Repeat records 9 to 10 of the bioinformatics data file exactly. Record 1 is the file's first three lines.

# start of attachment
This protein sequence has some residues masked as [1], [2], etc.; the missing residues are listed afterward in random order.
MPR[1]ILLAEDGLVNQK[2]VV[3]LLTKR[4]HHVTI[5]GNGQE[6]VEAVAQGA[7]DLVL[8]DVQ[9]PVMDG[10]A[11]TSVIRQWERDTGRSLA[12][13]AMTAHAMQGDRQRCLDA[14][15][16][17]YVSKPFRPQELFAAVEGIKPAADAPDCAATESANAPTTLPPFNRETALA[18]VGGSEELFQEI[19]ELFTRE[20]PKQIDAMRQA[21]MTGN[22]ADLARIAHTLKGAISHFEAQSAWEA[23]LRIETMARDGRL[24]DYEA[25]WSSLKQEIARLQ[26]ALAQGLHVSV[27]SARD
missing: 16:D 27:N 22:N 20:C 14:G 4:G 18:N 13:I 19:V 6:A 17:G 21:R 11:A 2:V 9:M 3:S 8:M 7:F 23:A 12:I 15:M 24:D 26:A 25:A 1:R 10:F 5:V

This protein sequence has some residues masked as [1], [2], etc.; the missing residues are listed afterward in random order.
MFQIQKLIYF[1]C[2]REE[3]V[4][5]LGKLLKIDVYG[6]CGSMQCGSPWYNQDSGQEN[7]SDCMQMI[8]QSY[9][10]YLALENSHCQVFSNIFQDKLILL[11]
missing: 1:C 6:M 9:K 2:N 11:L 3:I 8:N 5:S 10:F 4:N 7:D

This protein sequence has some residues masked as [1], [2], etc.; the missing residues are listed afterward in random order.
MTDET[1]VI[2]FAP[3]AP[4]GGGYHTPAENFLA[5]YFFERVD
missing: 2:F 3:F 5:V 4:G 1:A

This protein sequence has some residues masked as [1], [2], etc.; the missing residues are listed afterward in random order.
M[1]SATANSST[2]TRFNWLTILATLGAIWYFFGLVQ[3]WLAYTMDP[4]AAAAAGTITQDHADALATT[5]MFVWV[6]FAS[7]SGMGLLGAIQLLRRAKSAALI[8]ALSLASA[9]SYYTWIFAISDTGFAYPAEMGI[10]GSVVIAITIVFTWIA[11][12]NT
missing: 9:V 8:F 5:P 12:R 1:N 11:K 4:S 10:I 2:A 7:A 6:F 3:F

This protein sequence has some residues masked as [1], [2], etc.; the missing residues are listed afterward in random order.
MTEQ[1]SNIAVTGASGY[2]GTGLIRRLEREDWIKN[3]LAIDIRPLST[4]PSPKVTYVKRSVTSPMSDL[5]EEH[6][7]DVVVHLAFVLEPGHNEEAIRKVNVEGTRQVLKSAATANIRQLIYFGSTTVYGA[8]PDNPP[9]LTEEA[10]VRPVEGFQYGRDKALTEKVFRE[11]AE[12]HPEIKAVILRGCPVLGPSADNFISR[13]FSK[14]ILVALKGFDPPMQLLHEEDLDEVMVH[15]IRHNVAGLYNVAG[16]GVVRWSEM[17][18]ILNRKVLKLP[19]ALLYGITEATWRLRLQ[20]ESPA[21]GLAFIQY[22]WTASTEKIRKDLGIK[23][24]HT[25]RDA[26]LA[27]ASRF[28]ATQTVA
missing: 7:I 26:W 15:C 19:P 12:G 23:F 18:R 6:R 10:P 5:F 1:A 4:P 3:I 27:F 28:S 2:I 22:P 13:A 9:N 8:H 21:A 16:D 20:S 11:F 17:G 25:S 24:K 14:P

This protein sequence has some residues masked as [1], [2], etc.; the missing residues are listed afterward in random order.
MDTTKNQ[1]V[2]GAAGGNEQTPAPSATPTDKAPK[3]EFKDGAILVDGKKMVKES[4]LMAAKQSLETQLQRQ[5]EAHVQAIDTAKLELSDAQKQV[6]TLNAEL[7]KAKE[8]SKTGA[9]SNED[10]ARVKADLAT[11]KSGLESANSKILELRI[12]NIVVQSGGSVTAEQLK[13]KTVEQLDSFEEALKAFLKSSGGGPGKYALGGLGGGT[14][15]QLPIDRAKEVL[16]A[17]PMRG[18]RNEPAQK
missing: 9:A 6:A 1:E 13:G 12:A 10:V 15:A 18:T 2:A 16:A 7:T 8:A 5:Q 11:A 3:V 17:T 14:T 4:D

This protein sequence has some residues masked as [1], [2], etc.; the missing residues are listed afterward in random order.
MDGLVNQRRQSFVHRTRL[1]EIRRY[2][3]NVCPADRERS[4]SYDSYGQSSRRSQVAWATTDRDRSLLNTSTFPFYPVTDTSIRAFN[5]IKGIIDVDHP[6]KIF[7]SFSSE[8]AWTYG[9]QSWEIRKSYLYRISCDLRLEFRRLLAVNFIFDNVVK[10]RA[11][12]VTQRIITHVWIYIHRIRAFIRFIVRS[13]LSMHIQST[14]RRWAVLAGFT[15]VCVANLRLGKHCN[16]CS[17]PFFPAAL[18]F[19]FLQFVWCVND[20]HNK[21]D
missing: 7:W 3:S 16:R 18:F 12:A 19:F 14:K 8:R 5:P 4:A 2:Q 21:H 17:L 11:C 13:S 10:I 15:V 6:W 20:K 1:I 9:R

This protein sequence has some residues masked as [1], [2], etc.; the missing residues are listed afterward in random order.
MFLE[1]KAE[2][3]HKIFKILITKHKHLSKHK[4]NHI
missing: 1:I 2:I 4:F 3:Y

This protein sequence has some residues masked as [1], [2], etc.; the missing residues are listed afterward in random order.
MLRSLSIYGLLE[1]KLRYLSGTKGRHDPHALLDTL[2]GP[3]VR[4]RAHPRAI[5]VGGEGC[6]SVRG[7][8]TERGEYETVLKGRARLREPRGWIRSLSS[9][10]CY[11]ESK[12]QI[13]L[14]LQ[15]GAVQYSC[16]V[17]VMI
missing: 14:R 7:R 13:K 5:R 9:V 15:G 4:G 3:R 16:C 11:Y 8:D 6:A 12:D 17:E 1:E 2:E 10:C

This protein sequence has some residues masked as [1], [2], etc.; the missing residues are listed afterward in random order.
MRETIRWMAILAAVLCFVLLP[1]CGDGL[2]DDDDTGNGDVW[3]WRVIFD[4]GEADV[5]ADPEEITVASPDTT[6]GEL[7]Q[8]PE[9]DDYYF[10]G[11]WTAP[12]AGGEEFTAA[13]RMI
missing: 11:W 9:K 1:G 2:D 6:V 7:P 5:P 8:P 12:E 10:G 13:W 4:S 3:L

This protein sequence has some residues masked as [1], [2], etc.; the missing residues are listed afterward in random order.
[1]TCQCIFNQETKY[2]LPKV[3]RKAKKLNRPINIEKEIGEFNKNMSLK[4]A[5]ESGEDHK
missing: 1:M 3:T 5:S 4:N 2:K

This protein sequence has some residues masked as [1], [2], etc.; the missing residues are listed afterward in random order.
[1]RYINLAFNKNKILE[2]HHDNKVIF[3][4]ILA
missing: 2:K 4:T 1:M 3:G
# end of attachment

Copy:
This protein sequence has some residues masked as [1], [2], etc.; the missing residues are listed afterward in random order.
MLRSLSIYGLLE[1]KLRYLSGTKGRHDPHALLDTL[2]GP[3]VR[4]RAHPRAI[5]VGGEGC[6]SVRG[7][8]TERGEYETVLKGRARLREPRGWIRSLSS[9][10]CY[11]ESK[12]QI[13]L[14]LQ[15]GAVQYSC[16]V[17]VMI
missing: 14:R 7:R 13:K 5:R 9:V 15:G 4:G 3:R 16:C 11:Y 8:D 6:A 12:D 17:E 1:E 2:E 10:C

This protein sequence has some residues masked as [1], [2], etc.; the missing residues are listed afterward in random order.
MRETIRWMAILAAVLCFVLLP[1]CGDGL[2]DDDDTGNGDVW[3]WRVIFD[4]GEADV[5]ADPEEITVASPDTT[6]GEL[7]Q[8]PE[9]DDYYF[10]G[11]WTAP[12]AGGEEFTAA[13]RMI
missing: 11:W 9:K 1:G 2:D 6:V 7:P 5:P 8:P 12:E 10:G 13:W 4:S 3:L